The first time I sat down to draw a map, I realized that I had no idea how to figure out the size and scale of the continent I was drawing.
How did I know if I should make it 200 miles across or 2,000, and then how did I indicate the scale so that other people knew how far it was from one point to another?
Frankly it felt like a problem that could involve too much math for my liking. After some research though, I realized there were a few principles to keep in mind every time I began a new project which saved me a lot of time making revisions down the line.
The easiest way to calculate the scale for your map is to convert the dimensions of your document to miles or kilometers. So if you decide that an inch is equal to 100 miles, then a document 10 inches long would be 1,000 miles across.
The specific numbers are up to you, but it will help give you a starting place so you have an idea of the scale of your map.
But now question is, what size should you make the area that you’re mapping?
What’s the difference between size and scale?
I have noticed that many people, myself included, often use these words interchangeably. But, they really do mean different things, and understanding that can be very helpful to the process of creating your map.
Here is a simple example which will hopefully show the contrast between the two.
If you had an island 10 miles across and wanted to depict it on a map, you will have to scale it down so that it will fit on a sheet of paper. To keep things simple, if your paper was 10 inches across then the ratio could be 1 inch = 1 mile. This is how you would determine the scale of the map.
Below is a quick break down of the difference between the two.
Size: The actual measurement from one point to another (The island is 10 miles across)
Scale: The ratio on a map representing the actual size (1 inch of paper = 1 mile)
1: How much should your map show?
When it comes to fantasy maps there is a tendency to show too much.
I get it, you are crafting your own world and you want to show it all off. But since most fantasy stories take place in a setting with stone age to renaissance levels of technology; a story that spans the world in most cases is highly unrealistic simply due to travel time and ease of communication.
A fantasy story that spans the globe without a magical solution to the problem really reveals a 21st century, globalized way of thinking.
In order to have a more realistic story and map, it will likely take place in a fairly small geographic area. Hopefully though, this will give you some greater focus so you won’t feel overwhelmed having to know everything about the world.
A real world example
Think about the amount of story that has taken place in a country like England. But the country itself is roughly 350 miles across and about the same high.
The United States is quite a bit larger, but even then it is about 2,500 miles across and usually most stories you read take place in a single state or even just a city.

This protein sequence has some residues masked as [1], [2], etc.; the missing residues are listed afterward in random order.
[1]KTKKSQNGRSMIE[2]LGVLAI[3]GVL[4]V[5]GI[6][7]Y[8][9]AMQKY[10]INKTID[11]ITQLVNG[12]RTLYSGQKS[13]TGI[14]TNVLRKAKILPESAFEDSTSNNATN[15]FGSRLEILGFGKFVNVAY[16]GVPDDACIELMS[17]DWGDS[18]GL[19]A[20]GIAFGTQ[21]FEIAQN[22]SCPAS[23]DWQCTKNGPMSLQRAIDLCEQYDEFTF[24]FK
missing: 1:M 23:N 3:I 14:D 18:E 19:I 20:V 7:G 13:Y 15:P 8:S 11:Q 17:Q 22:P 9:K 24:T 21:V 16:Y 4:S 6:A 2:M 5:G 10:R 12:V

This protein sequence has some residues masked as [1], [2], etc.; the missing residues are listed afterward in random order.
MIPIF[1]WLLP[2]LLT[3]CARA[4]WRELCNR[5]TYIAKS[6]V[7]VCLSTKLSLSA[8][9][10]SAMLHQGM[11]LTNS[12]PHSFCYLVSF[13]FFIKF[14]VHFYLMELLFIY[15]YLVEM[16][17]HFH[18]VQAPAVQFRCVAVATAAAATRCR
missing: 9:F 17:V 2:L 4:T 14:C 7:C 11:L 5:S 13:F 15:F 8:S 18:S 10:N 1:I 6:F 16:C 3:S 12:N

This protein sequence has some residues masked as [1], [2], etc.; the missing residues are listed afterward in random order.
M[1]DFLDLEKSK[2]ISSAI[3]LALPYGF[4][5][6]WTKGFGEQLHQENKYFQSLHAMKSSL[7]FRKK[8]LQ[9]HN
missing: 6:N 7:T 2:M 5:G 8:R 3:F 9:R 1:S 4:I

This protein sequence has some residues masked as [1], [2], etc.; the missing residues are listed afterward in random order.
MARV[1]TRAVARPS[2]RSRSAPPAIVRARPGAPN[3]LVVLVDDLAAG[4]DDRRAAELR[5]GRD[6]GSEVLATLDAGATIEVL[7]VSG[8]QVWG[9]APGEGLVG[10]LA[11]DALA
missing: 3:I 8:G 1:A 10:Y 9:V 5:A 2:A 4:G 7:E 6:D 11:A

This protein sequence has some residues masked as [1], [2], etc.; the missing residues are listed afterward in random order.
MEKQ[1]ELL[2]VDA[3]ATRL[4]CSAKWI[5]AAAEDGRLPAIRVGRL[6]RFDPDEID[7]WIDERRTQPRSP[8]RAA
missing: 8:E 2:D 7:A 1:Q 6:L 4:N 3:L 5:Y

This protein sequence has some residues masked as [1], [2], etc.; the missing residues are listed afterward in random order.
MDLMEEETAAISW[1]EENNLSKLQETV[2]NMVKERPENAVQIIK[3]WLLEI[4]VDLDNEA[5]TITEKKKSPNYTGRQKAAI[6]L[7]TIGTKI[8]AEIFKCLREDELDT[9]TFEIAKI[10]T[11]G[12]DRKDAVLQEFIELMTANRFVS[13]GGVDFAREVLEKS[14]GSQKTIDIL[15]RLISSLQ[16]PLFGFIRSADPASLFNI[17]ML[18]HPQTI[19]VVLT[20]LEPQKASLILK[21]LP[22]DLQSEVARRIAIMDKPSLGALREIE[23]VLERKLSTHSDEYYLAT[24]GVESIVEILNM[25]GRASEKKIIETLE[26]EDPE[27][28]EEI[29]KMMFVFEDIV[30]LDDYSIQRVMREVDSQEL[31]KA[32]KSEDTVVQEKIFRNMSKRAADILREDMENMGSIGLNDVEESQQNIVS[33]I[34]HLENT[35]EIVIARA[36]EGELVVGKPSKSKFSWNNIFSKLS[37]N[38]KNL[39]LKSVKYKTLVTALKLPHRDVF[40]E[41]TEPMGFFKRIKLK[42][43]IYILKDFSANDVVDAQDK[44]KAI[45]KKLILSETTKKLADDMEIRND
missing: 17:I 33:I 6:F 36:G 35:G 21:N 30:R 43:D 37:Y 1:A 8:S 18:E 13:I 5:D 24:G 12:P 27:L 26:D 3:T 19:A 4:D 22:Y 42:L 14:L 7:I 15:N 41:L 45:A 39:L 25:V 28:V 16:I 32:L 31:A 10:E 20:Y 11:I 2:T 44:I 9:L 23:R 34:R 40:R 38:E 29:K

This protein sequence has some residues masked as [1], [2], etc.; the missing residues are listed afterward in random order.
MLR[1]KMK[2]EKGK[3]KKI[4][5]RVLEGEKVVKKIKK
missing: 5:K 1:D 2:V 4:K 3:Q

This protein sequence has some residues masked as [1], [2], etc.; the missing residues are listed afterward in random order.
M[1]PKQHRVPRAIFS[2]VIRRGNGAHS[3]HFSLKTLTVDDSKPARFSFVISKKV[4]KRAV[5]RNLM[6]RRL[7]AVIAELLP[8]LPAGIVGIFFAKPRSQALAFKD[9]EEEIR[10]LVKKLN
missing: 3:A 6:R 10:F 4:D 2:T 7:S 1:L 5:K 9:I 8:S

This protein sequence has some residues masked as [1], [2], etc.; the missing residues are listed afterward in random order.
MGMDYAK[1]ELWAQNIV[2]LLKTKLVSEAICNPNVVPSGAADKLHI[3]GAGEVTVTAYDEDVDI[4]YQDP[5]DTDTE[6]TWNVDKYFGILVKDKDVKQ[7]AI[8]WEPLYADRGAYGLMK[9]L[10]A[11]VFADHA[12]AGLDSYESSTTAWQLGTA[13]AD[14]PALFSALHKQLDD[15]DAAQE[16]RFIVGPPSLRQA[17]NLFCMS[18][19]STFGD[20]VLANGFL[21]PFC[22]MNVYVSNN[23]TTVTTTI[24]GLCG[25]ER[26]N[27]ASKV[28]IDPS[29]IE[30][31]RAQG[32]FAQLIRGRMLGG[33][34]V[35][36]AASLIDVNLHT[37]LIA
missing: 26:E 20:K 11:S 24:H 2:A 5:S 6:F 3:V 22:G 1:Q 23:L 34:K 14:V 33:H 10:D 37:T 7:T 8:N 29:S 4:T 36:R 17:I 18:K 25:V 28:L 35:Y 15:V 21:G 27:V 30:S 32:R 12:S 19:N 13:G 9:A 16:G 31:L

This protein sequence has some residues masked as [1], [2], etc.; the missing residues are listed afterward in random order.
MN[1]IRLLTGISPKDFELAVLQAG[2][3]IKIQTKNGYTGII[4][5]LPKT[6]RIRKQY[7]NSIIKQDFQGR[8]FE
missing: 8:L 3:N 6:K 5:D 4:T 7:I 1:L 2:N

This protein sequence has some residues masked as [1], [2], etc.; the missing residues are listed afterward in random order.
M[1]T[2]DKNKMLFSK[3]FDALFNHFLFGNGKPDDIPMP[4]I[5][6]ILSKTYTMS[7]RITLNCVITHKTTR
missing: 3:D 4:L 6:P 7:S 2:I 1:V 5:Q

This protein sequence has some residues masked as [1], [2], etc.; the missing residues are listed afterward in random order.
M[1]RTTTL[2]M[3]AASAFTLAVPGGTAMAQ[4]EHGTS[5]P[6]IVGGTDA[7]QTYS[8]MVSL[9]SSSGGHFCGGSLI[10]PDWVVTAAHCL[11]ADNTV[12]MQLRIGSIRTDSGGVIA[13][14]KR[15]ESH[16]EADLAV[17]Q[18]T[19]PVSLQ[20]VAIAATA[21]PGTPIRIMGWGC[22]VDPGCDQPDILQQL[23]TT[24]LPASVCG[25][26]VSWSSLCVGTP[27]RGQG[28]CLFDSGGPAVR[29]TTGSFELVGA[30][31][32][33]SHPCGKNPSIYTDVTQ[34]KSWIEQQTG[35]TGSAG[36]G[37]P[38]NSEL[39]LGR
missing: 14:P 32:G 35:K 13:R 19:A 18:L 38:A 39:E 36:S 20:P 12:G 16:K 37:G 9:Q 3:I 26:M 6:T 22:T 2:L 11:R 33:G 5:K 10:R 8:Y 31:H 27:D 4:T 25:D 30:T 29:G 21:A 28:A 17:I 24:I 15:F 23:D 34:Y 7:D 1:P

So while it may be helpful for you as the creator and writer to know more of the surrounding context, it is best to only show your reader what they absolutely need to know.
Build mystery rather than info dumping
How much you show should be determined by what best serves the story you’re telling, not because you want to show off your worldbuilding. The difficult reality is that nobody cares about the setting you’ve spent countless hours creating until they are invested in the characters and the story itself.
In fantasy writing there is a common caution against “info dumping”. And while this is true in writing, it is also true when it comes to art and maps. Show the reader only what they need to know, and build mystery around what else is out there.
You can always expand upon the map later as your audience becomes more invested and it benefits the story.
2: Reference what you already know
One of the best things you can do is look at your own slice of the world in order to bring realism to the one you’re creating.
For instance, in the country you live, you probably have a general idea of how far it is from one side of the country to the other. But even if you don’t, then just think about the size of the state, territory, or region that you live in and use that as a reference point. Think about how far it is from one city to another and how long you think it would take to travel that distance without a car.
No matter where you live you can use it at least as a starting place to determine the size the region you’re creating and the scale you will depict it. The primary point of this is to help you take the knowledge you already have from everyday experience, and apply it to the world you are creating.
Once you do that it will give you a better idea of exactly how far 50, 100, or 1000 miles is. It then becomes easy to simply decide that you want to draw a map roughly the size of England, India, or Australia and use that as your starting point.
Use the Google Earth ruler tool
One trick to get a better idea of the scale of different areas, is to use the ruler tool built into Google Earth.